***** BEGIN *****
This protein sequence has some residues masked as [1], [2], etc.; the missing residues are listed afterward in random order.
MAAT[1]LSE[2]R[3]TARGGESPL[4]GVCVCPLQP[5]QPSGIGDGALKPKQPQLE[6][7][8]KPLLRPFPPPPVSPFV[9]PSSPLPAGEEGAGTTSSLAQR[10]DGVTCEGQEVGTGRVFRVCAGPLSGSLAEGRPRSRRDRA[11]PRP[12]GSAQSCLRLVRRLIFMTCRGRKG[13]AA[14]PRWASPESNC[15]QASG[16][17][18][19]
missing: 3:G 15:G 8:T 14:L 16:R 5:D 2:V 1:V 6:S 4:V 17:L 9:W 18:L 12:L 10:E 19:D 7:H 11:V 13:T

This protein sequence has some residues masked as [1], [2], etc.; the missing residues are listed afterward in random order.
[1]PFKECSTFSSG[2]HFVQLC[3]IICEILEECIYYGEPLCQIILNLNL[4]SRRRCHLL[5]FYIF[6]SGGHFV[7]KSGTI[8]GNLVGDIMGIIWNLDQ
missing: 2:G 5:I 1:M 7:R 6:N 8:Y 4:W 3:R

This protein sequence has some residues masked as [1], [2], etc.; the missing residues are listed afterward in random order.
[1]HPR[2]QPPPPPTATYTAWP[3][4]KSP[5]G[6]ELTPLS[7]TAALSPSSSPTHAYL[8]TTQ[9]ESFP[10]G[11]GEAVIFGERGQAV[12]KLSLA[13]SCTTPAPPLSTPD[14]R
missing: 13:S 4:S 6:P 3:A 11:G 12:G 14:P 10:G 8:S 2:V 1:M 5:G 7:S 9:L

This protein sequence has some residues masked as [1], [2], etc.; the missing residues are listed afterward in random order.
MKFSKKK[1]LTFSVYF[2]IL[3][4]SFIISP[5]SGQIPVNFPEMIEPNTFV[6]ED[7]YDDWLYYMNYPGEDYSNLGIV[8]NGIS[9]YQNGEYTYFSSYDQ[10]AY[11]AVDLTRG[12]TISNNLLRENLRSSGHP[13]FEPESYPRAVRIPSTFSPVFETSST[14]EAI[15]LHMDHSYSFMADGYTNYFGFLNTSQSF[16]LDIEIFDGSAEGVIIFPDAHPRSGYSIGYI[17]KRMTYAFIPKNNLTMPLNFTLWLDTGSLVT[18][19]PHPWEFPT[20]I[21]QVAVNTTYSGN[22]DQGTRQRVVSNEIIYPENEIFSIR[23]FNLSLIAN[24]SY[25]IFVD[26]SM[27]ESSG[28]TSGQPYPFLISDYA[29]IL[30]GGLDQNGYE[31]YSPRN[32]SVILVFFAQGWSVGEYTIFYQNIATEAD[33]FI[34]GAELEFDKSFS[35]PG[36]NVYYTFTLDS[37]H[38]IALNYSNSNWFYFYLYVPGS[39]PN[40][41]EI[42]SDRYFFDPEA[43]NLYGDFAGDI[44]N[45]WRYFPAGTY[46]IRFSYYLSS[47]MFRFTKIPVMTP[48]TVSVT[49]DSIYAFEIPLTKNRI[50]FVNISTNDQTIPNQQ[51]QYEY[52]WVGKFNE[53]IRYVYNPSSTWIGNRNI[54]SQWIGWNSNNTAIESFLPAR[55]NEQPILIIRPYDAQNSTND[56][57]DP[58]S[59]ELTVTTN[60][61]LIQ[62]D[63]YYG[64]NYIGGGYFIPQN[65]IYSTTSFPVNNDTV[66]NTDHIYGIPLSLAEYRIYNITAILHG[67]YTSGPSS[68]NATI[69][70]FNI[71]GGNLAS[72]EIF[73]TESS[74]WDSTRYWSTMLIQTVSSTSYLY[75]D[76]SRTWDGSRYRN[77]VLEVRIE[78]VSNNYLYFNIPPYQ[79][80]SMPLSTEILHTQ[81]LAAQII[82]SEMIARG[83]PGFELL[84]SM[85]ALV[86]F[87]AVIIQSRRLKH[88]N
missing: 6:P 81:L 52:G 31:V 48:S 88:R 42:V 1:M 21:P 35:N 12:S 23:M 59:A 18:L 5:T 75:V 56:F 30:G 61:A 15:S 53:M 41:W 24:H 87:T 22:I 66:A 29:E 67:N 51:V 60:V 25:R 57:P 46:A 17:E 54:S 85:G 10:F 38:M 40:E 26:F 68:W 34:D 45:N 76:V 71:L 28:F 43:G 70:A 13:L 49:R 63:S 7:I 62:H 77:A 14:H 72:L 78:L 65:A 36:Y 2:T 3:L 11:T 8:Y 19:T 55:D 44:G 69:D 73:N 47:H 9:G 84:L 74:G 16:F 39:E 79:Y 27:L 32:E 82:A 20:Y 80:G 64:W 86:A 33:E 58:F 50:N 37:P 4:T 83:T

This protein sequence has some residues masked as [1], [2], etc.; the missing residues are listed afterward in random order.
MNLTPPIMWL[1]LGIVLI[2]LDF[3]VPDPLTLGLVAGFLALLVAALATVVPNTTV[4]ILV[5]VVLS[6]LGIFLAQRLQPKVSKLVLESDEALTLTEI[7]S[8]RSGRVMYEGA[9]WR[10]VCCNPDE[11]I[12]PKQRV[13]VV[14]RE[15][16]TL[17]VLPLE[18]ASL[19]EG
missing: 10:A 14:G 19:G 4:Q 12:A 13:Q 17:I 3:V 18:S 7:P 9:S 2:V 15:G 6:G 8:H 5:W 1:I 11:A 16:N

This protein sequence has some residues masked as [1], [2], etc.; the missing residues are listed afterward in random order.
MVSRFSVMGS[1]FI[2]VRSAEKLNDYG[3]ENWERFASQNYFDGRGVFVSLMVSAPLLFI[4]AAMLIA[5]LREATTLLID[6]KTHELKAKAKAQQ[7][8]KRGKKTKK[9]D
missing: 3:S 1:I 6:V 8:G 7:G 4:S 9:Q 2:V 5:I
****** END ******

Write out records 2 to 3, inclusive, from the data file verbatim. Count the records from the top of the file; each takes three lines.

This protein sequence has some residues masked as [1], [2], etc.; the missing residues are listed afterward in random order.
[1]PFKECSTFSSG[2]HFVQLC[3]IICEILEECIYYGEPLCQIILNLNL[4]SRRRCHLL[5]FYIF[6]SGGHFV[7]KSGTI[8]GNLVGDIMGIIWNLDQ
missing: 2:G 5:I 1:M 7:R 6:N 8:Y 4:W 3:R

This protein sequence has some residues masked as [1], [2], etc.; the missing residues are listed afterward in random order.
[1]HPR[2]QPPPPPTATYTAWP[3][4]KSP[5]G[6]ELTPLS[7]TAALSPSSSPTHAYL[8]TTQ[9]ESFP[10]G[11]GEAVIFGERGQAV[12]KLSLA[13]SCTTPAPPLSTPD[14]R
missing: 13:S 4:S 6:P 3:A 11:G 12:G 14:P 10:G 8:S 2:V 1:M 5:G 7:S 9:L